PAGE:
Divine Gate – 01 (First Impressions)

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Many years ago, Noriyuki Abe wasted no time drawing me into a world where a youth named after a berry, who looked like a delinquent to many around him, actually had a very kind and generous heart. He could also see and talk to ghosts, which is how he met his first shinigami; a very cute one who sucked at drawing.

I’m talking, of course, about Bleach, my first extended foray into serialized anime. There’s a lot of that same welcoming, beckoning quality coming off his latest work Divine Gateas well as its exploration of spirituality and mythology. It’s a hard feeling to put into words, but Active Raid didn’t have it; not for me at least. Divine Gate, like Bleach, did.

In DG the normal human world is just the normal human world, but there are two other worlds: a world of fairies and a world of demons. A few of those humans have elemental powers, and work under Arthur of the World Council either as full-fledged members or academy students like Akane and Midori.

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Then there’s Aoto, who’s clearly a powerful water-user, even without a power-enhancing driver, but wants nothing to do with the Council, despite Arthur’s believe his powers will help maintain peace between the three worlds. Instead of attending a school that will help him hone his powers, he’s at regular old school, where his peers shun him as the infamous “parent-killer.”

Even though most of Aoto’s early dialogue is internal (and quite flowery), the fact I can hear what he’s thinking is an effective way of drawing me into his world and his plight. He’s mopey and morose, but there are very good reasons for it.

Meanwhile, since this is a show about elements and colors, his moroseness is balanced by his would-be academy mates. Akane outwardly mocks Midori for actually believing in the titular “Divine Gate” that will grant any wish once opened with the power of all the elements, but somewhere in the heart of every student and Council member is a desire to encounter that gate, their individual wishes ready to go.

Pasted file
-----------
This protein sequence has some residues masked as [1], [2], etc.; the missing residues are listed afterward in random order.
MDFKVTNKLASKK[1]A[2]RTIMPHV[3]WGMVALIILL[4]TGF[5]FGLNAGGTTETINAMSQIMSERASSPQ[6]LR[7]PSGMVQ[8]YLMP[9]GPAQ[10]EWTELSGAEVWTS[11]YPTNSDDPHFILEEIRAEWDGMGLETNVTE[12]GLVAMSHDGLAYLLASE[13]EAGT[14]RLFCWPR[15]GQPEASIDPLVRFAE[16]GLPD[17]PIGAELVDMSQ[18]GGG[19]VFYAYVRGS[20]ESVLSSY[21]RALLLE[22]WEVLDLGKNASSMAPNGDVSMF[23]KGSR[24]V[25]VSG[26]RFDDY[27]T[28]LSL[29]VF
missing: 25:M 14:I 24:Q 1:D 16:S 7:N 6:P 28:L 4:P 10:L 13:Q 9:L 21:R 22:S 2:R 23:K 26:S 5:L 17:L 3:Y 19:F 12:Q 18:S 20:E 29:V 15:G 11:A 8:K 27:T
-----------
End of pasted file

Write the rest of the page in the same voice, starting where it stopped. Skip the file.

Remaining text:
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Midori and Akane meet Aoto twice, but neither encounter goes particularly well. He’s got a wall up, one they don’t—and can’t—quite understand, anymore than they understand right now how a kid could really kill his parents—which Aoto freely admits when the subject comes up (though I’m not sure he’s being truthful).

But the flashback makes it clear: Aoto was the family pariah; his parents doting on the younger son while he was exiled to a shed in the backyard eating cold food. His brother knew of his plight, but also knew Aoto had the power to do something about it, so he did nothing, instead doing whatever he wanted.

So Aoto endured a thoroughly cold and loveless upbringing. Why exactly, we don’t know. The “rain” (his tears) continues to fall unendingly inside him. He doesn’t believe power can do anything, because he’s always had it and it’s never done him any good. But perhaps, with more interaction with other perspectives and elements, those inner clouds could break one day, and he’ll find that wish to be used at the Gate.